The hydrolysis of food proteins usually features enzymes such as pepsin, bromelain, trypsin, papain, or ficain. Though enzymatic hydrolysis comes with a lot of benefits, including the lack of residual toxic chemicals, and the presence of organic solvents in the final product, the use of enzymatic hydrolysis on an industrial level would significantly increase the cost of production. One solution to curb this problem would be to use cheap sources of enzymes such as certain byproducts of meat processing industries.

Secondly, enzymatic hydrolysis usually leads to the generation of a mixture of peptides. This would not be welcomed on a large scale since it makes the purification process too tedious and time-consuming – in certain cases, you may find that purifying a single peptide may require an exceedingly complex purification protocol.

Contrarily, naturally occurring peptides have a plethora of advantages compared to peptides obtained through enzymatic hydrolysis. This is because naturally occurring peptides are believed to be generally safe. But, since there is no proper technology that can be used for large-scale production, and since such an endeavor would also be very expensive, it has not been easy to commercialize the extraction of naturally occurring peptides from the various food sources where they can be found. Therefore, if the challenges associated with the mass production of bioactive peptides could be overcome, it would be highly beneficial to have them produced on an industrial level.

Oral applications of Bioactive Peptides – considerations and challenges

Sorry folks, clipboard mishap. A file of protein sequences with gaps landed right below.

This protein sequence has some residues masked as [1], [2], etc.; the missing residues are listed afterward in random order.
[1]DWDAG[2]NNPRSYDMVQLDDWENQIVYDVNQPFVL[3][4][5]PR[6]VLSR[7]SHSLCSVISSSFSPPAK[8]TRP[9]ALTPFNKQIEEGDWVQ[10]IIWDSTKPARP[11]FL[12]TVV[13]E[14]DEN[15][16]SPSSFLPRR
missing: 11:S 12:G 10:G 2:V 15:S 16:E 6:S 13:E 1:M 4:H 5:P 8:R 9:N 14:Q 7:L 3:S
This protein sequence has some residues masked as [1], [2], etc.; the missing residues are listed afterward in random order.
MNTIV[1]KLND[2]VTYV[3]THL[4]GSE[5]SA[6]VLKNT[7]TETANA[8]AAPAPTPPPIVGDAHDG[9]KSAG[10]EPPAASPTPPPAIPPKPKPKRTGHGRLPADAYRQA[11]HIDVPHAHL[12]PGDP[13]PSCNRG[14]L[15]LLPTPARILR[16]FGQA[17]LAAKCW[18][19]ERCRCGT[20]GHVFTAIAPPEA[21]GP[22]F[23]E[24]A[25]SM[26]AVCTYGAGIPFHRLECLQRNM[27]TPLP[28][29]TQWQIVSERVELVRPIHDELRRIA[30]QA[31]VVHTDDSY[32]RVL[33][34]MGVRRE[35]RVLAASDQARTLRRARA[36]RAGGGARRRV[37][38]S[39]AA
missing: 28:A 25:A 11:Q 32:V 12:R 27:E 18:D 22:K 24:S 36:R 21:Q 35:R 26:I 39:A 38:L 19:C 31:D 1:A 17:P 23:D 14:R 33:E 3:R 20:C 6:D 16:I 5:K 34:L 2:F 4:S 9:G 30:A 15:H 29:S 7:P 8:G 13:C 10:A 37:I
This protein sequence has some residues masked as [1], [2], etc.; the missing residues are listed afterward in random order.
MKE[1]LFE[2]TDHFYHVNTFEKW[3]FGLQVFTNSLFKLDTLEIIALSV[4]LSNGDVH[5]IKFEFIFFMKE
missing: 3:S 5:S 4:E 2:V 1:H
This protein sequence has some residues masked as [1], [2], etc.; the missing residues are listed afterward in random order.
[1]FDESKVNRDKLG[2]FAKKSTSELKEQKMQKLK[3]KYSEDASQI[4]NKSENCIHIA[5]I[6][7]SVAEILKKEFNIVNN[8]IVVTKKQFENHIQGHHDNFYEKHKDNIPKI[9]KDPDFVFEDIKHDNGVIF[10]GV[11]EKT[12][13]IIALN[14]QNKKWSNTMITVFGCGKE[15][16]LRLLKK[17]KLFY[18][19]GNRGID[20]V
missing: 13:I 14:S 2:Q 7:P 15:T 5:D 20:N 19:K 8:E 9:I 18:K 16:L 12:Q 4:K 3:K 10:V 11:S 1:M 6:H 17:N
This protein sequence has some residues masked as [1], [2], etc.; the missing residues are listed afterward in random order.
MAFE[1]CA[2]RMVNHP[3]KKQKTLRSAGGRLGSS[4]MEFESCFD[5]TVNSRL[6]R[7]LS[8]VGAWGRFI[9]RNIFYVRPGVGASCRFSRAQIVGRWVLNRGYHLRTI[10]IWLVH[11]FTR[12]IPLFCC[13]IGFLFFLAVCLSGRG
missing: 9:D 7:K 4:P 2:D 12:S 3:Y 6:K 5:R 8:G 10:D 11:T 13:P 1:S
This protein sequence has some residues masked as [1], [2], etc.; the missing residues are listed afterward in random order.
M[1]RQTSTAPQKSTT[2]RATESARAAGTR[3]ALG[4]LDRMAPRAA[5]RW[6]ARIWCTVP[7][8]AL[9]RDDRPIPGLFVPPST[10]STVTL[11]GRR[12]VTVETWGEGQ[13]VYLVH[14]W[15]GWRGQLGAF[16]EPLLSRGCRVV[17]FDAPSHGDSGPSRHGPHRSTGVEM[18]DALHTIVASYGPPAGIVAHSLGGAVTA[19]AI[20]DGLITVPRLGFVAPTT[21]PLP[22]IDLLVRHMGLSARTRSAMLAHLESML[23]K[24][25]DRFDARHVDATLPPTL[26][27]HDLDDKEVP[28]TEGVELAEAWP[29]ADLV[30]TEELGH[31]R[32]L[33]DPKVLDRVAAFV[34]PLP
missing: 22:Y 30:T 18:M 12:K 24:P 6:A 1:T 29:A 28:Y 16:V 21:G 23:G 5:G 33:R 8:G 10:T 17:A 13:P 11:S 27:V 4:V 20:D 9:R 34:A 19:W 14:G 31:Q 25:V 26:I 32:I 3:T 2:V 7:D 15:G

All the peptides derived from food sources are considered to be natural and as such, they come with a higher perception of acceptance. However, their application as orally ingested products also carries significant challenges and consequences. Here is a brief look at some of them:


The success of ingesting food and medicinal products often depends on flavor. This is usually the first response that the body elicits to any orally ingested substance. When it comes to the taste test, most of the individual peptides and protein hydrolysates usually fail miserably. This is because most of these products are bitter and this greatly hampers their acceptability for oral ingestion. The propensity to the bitterness of these peptides and protein hydrolysates are being linked to increased molecular weights, the degree of electrical charge and the presence of hydrophobic amino acids present on the C-terminal. However, the research world is yet to understand the molecular mechanism of bitterness as well as how it could be regulated.